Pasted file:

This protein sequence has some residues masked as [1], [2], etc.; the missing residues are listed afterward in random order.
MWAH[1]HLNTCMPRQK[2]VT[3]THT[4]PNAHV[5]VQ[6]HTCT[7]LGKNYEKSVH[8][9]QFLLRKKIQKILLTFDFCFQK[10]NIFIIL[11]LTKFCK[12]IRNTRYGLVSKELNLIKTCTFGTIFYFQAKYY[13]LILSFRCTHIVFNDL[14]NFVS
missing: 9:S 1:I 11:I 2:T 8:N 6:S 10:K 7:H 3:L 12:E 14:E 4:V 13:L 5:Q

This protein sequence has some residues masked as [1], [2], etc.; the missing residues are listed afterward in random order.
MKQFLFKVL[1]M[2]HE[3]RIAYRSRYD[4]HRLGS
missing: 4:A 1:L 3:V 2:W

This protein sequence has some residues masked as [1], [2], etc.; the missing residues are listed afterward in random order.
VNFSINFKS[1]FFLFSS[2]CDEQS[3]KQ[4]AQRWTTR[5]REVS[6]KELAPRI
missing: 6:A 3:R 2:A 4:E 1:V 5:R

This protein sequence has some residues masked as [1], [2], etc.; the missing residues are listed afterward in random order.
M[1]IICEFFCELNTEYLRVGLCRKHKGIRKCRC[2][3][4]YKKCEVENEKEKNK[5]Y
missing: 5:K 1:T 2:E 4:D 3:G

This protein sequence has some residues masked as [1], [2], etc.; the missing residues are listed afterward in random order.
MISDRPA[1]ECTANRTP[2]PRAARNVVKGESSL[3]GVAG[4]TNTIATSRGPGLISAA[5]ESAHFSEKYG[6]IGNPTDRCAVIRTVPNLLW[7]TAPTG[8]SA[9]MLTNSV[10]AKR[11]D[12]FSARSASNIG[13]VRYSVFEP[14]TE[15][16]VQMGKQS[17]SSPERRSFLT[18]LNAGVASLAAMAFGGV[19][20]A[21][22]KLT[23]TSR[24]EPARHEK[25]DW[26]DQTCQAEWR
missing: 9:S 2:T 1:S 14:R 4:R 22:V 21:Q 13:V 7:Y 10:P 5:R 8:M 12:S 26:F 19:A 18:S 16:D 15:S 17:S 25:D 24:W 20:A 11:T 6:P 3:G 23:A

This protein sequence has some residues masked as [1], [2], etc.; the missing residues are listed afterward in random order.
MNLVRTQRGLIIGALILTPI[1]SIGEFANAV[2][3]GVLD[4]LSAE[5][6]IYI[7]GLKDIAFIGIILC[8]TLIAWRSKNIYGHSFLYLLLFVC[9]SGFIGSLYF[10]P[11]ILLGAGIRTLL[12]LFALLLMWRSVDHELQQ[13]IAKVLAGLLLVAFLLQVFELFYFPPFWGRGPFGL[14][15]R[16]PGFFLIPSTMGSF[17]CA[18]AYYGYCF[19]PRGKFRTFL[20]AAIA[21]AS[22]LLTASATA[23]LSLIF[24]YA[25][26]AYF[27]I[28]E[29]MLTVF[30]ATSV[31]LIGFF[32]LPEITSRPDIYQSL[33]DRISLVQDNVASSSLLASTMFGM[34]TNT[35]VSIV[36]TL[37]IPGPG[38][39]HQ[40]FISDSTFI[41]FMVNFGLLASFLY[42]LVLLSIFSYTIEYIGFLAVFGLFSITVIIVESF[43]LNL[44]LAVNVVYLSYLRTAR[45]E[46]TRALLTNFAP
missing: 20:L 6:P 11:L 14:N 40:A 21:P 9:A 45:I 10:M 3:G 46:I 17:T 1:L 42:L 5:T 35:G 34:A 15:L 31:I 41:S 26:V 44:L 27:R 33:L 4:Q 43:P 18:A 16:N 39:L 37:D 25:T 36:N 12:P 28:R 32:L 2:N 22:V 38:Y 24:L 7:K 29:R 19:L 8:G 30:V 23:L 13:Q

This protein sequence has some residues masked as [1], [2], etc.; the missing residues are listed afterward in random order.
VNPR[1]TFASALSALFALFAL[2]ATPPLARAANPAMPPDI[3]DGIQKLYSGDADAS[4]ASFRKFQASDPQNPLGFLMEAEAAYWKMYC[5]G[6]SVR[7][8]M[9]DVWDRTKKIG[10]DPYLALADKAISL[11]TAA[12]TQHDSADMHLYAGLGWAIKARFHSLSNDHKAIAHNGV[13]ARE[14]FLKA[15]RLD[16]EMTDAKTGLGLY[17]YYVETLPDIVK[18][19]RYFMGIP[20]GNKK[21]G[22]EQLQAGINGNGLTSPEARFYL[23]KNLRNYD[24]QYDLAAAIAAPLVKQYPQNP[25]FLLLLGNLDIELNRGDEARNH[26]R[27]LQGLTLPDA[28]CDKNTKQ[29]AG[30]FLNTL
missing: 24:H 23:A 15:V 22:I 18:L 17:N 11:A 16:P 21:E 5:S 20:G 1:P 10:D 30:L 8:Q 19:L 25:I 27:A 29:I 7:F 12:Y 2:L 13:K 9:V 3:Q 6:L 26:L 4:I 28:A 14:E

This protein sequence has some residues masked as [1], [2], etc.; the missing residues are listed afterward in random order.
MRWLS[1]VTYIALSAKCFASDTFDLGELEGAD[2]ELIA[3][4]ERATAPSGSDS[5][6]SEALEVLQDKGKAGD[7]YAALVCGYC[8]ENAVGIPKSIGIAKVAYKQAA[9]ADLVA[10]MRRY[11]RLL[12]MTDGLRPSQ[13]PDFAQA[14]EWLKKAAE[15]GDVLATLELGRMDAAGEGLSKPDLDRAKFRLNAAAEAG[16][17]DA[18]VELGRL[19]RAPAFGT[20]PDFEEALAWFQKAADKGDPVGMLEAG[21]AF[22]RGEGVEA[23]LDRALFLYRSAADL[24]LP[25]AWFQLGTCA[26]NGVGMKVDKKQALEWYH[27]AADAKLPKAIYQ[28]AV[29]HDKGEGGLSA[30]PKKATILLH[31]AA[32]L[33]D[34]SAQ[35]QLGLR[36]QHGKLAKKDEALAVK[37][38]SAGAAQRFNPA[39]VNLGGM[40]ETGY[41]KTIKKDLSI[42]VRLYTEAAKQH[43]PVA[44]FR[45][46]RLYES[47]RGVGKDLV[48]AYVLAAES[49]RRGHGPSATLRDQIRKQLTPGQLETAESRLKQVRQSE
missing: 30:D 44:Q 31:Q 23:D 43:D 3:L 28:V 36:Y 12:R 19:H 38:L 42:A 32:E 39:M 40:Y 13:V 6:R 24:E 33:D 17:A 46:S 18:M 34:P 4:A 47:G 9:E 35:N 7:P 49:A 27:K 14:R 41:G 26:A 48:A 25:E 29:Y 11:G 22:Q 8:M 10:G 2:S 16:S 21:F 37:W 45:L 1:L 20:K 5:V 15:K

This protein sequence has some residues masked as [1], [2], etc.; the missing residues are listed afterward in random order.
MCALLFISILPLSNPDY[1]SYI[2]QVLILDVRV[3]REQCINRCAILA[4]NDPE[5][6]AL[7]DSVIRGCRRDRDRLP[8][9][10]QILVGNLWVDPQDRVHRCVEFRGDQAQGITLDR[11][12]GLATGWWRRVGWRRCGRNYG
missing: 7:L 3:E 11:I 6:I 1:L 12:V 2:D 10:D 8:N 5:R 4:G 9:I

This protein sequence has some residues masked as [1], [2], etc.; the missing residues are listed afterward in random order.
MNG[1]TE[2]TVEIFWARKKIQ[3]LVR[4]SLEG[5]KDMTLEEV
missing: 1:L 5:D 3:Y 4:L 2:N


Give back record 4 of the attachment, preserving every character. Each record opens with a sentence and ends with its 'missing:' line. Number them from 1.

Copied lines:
This protein sequence has some residues masked as [1], [2], etc.; the missing residues are listed afterward in random order.
M[1]IICEFFCELNTEYLRVGLCRKHKGIRKCRC[2][3][4]YKKCEVENEKEKNK[5]Y
missing: 5:K 1:T 2:E 4:D 3:G